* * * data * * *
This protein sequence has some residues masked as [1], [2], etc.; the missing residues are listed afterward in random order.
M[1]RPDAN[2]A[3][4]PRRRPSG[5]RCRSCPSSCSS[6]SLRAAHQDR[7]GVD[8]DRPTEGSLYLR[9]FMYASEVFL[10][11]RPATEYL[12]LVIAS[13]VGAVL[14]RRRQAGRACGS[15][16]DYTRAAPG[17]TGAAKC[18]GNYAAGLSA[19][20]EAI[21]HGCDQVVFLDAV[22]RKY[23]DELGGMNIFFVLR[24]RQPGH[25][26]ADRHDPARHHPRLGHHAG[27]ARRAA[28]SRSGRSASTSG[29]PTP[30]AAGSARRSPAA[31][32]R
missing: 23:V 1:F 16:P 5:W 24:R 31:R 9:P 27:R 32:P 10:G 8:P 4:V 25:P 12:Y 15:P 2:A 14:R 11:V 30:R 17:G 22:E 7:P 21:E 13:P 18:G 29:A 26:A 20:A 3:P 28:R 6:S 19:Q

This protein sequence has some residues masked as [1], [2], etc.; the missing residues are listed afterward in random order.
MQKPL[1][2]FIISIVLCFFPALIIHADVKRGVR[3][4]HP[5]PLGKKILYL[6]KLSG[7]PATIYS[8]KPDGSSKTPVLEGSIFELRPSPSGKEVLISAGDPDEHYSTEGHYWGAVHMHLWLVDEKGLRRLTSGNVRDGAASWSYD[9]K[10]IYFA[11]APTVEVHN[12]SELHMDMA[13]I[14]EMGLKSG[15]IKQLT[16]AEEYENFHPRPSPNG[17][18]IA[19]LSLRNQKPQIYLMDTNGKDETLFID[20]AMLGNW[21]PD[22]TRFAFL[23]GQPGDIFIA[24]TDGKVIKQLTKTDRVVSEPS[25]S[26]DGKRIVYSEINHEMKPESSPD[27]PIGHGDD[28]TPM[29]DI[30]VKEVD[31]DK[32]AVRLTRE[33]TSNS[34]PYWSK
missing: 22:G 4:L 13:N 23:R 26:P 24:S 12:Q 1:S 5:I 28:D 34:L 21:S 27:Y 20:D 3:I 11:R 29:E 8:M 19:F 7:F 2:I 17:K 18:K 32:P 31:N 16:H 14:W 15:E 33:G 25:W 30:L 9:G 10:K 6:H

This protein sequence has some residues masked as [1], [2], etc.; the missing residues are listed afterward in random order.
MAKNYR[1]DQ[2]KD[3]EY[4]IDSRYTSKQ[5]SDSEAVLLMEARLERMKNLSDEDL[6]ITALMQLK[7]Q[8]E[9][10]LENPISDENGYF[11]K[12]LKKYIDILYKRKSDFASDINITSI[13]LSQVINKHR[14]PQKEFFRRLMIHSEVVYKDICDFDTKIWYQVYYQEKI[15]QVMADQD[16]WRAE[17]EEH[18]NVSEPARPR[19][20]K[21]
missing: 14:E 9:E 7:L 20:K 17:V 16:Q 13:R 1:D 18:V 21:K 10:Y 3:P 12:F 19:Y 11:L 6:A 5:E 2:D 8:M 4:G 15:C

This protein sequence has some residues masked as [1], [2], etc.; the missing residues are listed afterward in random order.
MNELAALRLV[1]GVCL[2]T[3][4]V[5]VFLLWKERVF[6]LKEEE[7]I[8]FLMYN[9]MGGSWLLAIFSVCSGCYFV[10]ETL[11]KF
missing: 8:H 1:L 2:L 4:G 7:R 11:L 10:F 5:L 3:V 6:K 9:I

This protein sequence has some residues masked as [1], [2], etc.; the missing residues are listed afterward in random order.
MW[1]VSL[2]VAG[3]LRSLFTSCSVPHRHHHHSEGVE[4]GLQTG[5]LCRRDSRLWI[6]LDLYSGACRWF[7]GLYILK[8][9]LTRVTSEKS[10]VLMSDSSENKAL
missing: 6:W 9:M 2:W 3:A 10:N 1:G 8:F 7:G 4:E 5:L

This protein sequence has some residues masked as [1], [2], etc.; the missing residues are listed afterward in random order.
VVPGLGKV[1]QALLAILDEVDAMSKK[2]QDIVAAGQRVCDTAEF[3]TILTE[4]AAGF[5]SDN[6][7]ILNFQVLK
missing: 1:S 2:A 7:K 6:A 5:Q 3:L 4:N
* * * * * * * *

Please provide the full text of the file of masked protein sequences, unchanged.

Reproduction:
This protein sequence has some residues masked as [1], [2], etc.; the missing residues are listed afterward in random order.
M[1]RPDAN[2]A[3][4]PRRRPSG[5]RCRSCPSSCSS[6]SLRAAHQDR[7]GVD[8]DRPTEGSLYLR[9]FMYASEVFL[10][11]RPATEYL[12]LVIAS[13]VGAVL[14]RRRQAGRACGS[15][16]DYTRAAPG[17]TGAAKC[18]GNYAAGLSA[19][20]EAI[21]HGCDQVVFLDAV[22]RKY[23]DELGGMNIFFVLR[24]RQPGH[25][26]ADRHDPARHHPRLGHHAG[27]ARRAA[28]SRSGRSASTSG[29]PTP[30]AAGSARRSPAA[31][32]R
missing: 23:V 1:F 16:P 5:W 24:R 31:R 9:P 27:R 32:P 10:G 8:P 4:V 25:P 12:Y 15:P 2:A 14:R 11:V 30:R 17:G 22:E 7:P 21:E 13:P 18:G 29:A 26:A 20:A 3:P 28:R 6:S 19:Q

This protein sequence has some residues masked as [1], [2], etc.; the missing residues are listed afterward in random order.
MQKPL[1][2]FIISIVLCFFPALIIHADVKRGVR[3][4]HP[5]PLGKKILYL[6]KLSG[7]PATIYS[8]KPDGSSKTPVLEGSIFELRPSPSGKEVLISAGDPDEHYSTEGHYWGAVHMHLWLVDEKGLRRLTSGNVRDGAASWSYD[9]K[10]IYFA[11]APTVEVHN[12]SELHMDMA[13]I[14]EMGLKSG[15]IKQLT[16]AEEYENFHPRPSPNG[17][18]IA[19]LSLRNQKPQIYLMDTNGKDETLFID[20]AMLGNW[21]PD[22]TRFAFL[23]GQPGDIFIA[24]TDGKVIKQLTKTDRVVSEPS[25]S[26]DGKRIVYSEINHEMKPESSPD[27]PIGHGDD[28]TPM[29]DI[30]VKEVD[31]DK[32]AVRLTRE[33]TSNS[34]PYWSK
missing: 22:G 4:L 13:N 23:R 26:P 24:S 12:Q 1:S 5:I 28:D 34:L 21:S 27:Y 20:D 3:I 11:R 29:E 8:M 19:F 7:F 2:I 17:K 18:K 32:P 31:N 16:H 14:W 15:E 33:G 25:W 30:L 9:G 10:K 6:H

This protein sequence has some residues masked as [1], [2], etc.; the missing residues are listed afterward in random order.
MAKNYR[1]DQ[2]KD[3]EY[4]IDSRYTSKQ[5]SDSEAVLLMEARLERMKNLSDEDL[6]ITALMQLK[7]Q[8]E[9][10]LENPISDENGYF[11]K[12]LKKYIDILYKRKSDFASDINITSI[13]LSQVINKHR[14]PQKEFFRRLMIHSEVVYKDICDFDTKIWYQVYYQEKI[15]QVMADQD[16]WRAE[17]EEH[18]NVSEPARPR[19][20]K[21]
missing: 14:E 9:E 7:L 20:K 17:V 16:Q 13:R 1:D 18:V 21:K 10:Y 3:P 12:F 19:Y 11:L 6:A 5:E 2:D 8:M 4:G 15:C

This protein sequence has some residues masked as [1], [2], etc.; the missing residues are listed afterward in random order.
MNELAALRLV[1]GVCL[2]T[3][4]V[5]VFLLWKERVF[6]LKEEE[7]I[8]FLMYN[9]MGGSWLLAIFSVCSGCYFV[10]ETL[11]KF
missing: 8:H 1:L 2:L 4:G 7:R 11:L 10:F 5:L 3:V 6:K 9:I

This protein sequence has some residues masked as [1], [2], etc.; the missing residues are listed afterward in random order.
MW[1]VSL[2]VAG[3]LRSLFTSCSVPHRHHHHSEGVE[4]GLQTG[5]LCRRDSRLWI[6]LDLYSGACRWF[7]GLYILK[8][9]LTRVTSEKS[10]VLMSDSSENKAL
missing: 6:W 9:M 2:W 3:A 10:N 1:G 8:F 7:G 4:E 5:L

This protein sequence has some residues masked as [1], [2], etc.; the missing residues are listed afterward in random order.
VVPGLGKV[1]QALLAILDEVDAMSKK[2]QDIVAAGQRVCDTAEF[3]TILTE[4]AAGF[5]SDN[6][7]ILNFQVLK
missing: 1:S 2:A 7:K 6:A 5:Q 3:L 4:N